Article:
Evolution of the feature that has saved hundreds of thousands of lives worldwide

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It is well known that a Swedish engineer, Nils Ivar Bohlin, who joined Volvo from the aircraft industry developed the 3-point safety belt that is common in every car today. And, though patented, Volvo generously allowed everyone else to follow the same design without any charge. It was a ‘gift to the world’ as Volvo hoped such a move would get the seatbelt adopted widely and quickly. And it was, saving hundreds of thousands of lives worldwide. Bohlin’s invention appeared in the late 1950s and of course, Volvo led the way by installing it in its cars as standard.

An idea from aircraft
However, the seatbelt was around for some time before Bohlin’s invention. The idea came from aircraft and early automotive inventors considered it to provide a form of restraint in the event the driver was thrown forward. In France, for example, Gustave-Desire Leveau registered a concept in 1903, which  was for a complex 4-point seatbelt for the driver as well as the passengers.

Before the 1960s, seatbelts that were provided were the 2-point lap type that went only around the waist (left). Nils Bohlin’s invention added a third strap coming down from the top across the chest (right).

In Germany, Daimler Benz introduced a seatbelt in its Mercedes-Benz 300 SL Roadster (W 198) in 1957. The 2-point seatbelt, essentially like what was found in commercial aircraft, was an option in the open-top supersports car and the owner could have it installed on one or both seats.

Racing cars get seatbelts
From the 1950s onwards, an increasing number of cars racing in motorsport were also fitted with a seatbelt. It was a logical thing to do as speeds rose, and drivers could be flung out or hit the steering wheel in a crash. Over time, safety systems in racing cars have advanced and those used by drivers in Formula 1 cars are extremely sophisticated, providing head-and-neck support to reduce the dangerous acceleration of the head during a collision.

The most advanced seatbelt systems are probably the ones in F1 racing cars which must restrain the drivers who can crash at very high speeds.

In 1958, Mercedes-Benz started to offer the 2-point seatbelt as optional equipment for the entire range of passenger cars with individual seats in the front. By the end of the same year, lap belts in the rear seats were also optionally available. Konrad Adenauer, the first Chancellor of the Federal Republic of Germany, was convinced by the system and his official car was equipped with a lap belt in the rear.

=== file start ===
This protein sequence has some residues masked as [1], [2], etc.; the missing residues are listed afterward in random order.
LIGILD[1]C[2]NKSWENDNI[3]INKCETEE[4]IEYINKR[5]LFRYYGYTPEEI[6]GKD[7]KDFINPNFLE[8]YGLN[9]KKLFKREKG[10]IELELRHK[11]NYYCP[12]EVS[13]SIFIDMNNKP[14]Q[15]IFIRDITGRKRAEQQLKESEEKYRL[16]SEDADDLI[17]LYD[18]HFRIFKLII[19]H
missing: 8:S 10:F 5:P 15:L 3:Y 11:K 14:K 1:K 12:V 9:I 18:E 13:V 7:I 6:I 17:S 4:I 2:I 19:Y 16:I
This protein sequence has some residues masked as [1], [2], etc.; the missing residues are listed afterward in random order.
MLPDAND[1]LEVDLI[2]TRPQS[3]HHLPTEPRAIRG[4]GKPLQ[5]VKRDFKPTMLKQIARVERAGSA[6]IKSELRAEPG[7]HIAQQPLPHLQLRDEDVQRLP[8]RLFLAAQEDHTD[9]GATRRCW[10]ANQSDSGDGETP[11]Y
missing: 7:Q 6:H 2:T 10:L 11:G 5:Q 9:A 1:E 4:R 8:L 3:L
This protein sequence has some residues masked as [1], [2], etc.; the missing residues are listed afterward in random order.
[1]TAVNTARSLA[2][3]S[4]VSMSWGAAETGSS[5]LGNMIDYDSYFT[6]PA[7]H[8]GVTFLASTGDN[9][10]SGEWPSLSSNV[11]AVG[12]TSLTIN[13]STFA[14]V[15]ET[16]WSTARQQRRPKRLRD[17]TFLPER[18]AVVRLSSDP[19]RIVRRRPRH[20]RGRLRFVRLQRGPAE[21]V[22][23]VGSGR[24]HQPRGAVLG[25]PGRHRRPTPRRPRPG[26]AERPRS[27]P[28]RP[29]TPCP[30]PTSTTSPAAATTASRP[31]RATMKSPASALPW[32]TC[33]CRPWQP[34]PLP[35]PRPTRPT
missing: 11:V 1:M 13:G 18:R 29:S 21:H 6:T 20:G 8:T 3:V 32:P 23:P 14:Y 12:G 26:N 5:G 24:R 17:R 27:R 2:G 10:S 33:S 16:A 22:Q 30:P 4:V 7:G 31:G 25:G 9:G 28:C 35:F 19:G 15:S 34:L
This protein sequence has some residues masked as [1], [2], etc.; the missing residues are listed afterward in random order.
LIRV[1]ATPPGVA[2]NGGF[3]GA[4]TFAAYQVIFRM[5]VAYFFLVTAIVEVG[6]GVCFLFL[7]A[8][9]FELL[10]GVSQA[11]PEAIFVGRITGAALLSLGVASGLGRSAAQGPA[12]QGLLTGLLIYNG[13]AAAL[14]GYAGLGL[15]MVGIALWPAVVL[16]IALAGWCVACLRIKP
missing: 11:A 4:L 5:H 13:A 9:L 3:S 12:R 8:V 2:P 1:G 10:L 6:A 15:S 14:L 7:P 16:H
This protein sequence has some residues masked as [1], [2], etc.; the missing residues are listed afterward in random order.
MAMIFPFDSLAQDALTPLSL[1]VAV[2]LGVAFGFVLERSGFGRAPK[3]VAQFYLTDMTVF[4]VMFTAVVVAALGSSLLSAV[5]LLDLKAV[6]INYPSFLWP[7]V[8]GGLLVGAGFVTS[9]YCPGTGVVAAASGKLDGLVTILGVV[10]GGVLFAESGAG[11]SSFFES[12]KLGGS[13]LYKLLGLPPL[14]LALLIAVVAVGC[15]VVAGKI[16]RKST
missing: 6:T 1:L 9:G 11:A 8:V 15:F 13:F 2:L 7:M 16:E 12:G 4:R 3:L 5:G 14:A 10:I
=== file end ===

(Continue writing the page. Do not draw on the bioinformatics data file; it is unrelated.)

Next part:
Enhanced operation for convenience
As mentioned earlier, Volvo made the 3-point seatbelt concept freely available to the industry and Mercedes-Benz adopted the idea in the 1960s. It combined the benefits of a lap belt and shoulder belt – just like Bohlin had described it in 1958 – and included a reeling mechanism, which was initially like a ‘luxury’ feature. Mercedes-Benz introduced the seatbelt with the automatic reeling mechanism as standard equipment in front seats in 1973, and later as standard equipment in rear seats.

The W 126 Mercedes-Benz S-Class came with a seatbelt and tensioner for more effective restraint, as well as an airbag for the driver.

It is not just the way the seatbelt wraps around the body which is critical, but also how it is attached. The company delivered the R 107 model series SL (in 1971) with a seatbelt anchored to the bottom of the seat as standard equipment.

Seatbelt becomes compulsory
The value of seatbelts was very quickly noted by safety authorities, supported by accident research data. Manufacturers were asked to provide them as standard, at least for the front occupants, but not everyone wanted to use them. So laws were introduced to make usage compulsory, at least for the front occupants. Later on, the laws would be revised to include rear passengers as well.

Such laws initially met with plenty of resistance as they seemed to cause inconvenience and imagined discomfort. In Switzerland, for example, the protests were strong enough that the requirement was suspended some time and a referendum carried out before the law was accepted in 1981.

Mercedes-Benz continuously did R&D on all types of passive safety systems, which included seatbelts. As part of the Experimental Safety Vehicle (ESV) programme, automatically engaging seatbelts for the front seats were tested back in 1972 in the ESV 13 experimental safety vehicle. ESV 22, developed in 1973, served as a platform to test 3-point seatbelts featuring 3 seatbelt force-limiters and seatbelt tensioners as well as the driver airbag. By 1981, the driver airbag in conjunction with a seatbelt with a tensioner system was ready for introduction in the S-Class (W 126), providing the driver with even better protection during frontal collisions.

The quest to give better protection to the occupants of a motor vehicle continues, with various systems working together to provide the best protection when a car is involved in an accident. Advances are being made in the structure and new types of restraint systems are being developed although the primary one will still be the seatbelt.

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